Scientists discovered fossilized footprints from before dinosaurs existed

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Researchers have recently discovered evidence of an ancient enormous amphibian that lived more than 250 million years ago and predates the period of the dinosaurs. The new fossils were found at the Dave Green palaeosurface in South Africa's KwaZulu-Natal Province. They were found in a rock surface and offer a wealth of information about an extinct animal that behaved strikingly like crocodiles today.

The proof is in the shape of fossilized footprints, which demonstrate that the enormous creature who left them formerly swam in a manner akin to modern-day crocodiles. However, according to a statement from experts, the crocodile did not arise until some 50 million years after the old gigantic amphibian did.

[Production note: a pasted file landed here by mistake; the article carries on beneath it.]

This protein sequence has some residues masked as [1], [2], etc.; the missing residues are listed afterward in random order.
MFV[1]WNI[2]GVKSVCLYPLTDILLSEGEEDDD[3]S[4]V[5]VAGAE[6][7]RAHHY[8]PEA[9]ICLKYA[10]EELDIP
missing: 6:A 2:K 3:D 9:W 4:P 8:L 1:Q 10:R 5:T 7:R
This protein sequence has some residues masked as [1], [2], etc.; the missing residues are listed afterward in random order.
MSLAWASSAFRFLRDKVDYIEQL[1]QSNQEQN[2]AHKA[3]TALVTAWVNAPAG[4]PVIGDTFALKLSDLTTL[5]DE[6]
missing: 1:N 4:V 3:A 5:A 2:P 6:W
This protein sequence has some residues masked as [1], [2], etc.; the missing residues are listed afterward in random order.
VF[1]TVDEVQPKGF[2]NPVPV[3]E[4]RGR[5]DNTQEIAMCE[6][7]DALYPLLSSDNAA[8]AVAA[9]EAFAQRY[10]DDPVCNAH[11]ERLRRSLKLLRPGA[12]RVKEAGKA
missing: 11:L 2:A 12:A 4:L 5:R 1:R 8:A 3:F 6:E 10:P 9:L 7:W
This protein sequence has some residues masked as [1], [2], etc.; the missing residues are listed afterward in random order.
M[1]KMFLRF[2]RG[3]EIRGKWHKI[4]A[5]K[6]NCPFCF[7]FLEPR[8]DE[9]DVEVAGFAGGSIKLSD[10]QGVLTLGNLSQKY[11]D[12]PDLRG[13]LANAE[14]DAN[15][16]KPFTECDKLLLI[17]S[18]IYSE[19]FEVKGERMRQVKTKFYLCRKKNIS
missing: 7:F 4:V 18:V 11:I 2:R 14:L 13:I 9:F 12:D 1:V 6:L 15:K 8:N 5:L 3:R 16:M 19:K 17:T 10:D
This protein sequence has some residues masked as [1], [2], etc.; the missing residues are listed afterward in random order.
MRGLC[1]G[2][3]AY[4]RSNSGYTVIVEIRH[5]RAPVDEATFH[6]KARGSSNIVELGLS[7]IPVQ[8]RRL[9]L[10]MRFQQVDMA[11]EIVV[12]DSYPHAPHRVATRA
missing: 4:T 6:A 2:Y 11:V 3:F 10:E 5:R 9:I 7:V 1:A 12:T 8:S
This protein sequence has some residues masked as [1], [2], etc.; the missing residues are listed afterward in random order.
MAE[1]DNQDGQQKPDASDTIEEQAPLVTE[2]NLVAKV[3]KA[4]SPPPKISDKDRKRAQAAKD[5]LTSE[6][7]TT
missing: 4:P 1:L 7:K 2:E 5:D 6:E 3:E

The rhinesuchid temnospondyls, of which we have previously discovered skeletal remnants, lived in the late Permian Period, according to a recent research on the discovery. These two-meter-long extinct gigantic amphibians resembled huge salamanders or crocodiles in shape.

In addition to swimming like a crocodile, the rhinesuchid temnospondyls also appeared to have searched through the water similarly. It appears that these ancient gigantic amphibians tucked their feet when swimming, even though the impressions revealed that they moved by swishing their tails side to side. Although these organisms aren't the planet's earliest known life, they nonetheless shed light on some of its early history.

A peer-reviewed publication with open access from the Public Library of Science called PLOS ONE now has the study on this finding online. The researchers emphasize that it is crucial to understand more about these extinct large amphibians since it closes some of the gaps in our knowledge of this time period.

It is not unexpected to find evidence of animals that lived before the dinosaurs as we know them. There are many traces of the time period still visible on Earth. Comparatively to subsequent times when dinosaurs roamed the Earth, this era has received less direct exposure. Therefore, having firsthand evidence of organisms that resemble those we subsequently observed is instructive in many ways.